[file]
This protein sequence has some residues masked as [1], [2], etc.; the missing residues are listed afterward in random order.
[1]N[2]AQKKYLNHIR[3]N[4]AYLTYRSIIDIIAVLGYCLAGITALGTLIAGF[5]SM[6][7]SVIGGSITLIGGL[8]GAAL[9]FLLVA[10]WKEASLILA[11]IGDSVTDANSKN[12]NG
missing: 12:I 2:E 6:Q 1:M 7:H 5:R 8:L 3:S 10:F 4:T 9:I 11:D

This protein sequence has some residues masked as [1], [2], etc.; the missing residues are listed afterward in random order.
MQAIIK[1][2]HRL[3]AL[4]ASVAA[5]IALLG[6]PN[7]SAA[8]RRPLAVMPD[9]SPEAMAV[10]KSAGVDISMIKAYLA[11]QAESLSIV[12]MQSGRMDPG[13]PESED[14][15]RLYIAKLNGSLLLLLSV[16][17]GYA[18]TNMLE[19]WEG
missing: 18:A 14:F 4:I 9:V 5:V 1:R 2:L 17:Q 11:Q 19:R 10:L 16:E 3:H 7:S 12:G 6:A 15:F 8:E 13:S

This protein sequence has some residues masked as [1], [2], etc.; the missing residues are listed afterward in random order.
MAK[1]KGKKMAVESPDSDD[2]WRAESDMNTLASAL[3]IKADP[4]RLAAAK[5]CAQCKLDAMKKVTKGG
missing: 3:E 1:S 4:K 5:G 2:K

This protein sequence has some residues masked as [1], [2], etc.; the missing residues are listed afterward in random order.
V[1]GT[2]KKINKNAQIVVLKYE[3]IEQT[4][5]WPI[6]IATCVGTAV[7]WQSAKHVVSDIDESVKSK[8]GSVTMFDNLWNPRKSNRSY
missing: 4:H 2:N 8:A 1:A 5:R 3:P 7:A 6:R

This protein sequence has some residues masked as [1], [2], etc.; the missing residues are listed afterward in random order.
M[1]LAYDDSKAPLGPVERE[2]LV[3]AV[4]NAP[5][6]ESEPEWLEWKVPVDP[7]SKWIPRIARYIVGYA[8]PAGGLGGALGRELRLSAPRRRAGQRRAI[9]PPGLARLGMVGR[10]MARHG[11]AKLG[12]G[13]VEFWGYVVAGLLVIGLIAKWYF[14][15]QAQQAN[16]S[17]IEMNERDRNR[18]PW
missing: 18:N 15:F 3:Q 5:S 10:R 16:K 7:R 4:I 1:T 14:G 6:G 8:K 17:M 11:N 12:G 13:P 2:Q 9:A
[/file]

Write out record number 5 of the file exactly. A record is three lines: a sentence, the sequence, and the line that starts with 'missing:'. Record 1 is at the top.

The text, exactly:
This protein sequence has some residues masked as [1], [2], etc.; the missing residues are listed afterward in random order.
M[1]LAYDDSKAPLGPVERE[2]LV[3]AV[4]NAP[5][6]ESEPEWLEWKVPVDP[7]SKWIPRIARYIVGYA[8]PAGGLGGALGRELRLSAPRRRAGQRRAI[9]PPGLARLGMVGR[10]MARHG[11]AKLG[12]G[13]VEFWGYVVAGLLVIGLIAKWYF[14][15]QAQQAN[16]S[17]IEMNERDRNR[18]PW
missing: 18:N 15:F 3:Q 5:S 10:R 16:K 7:R 4:I 1:T 14:G 6:G 8:K 17:M 11:N 12:G 13:P 2:Q 9:A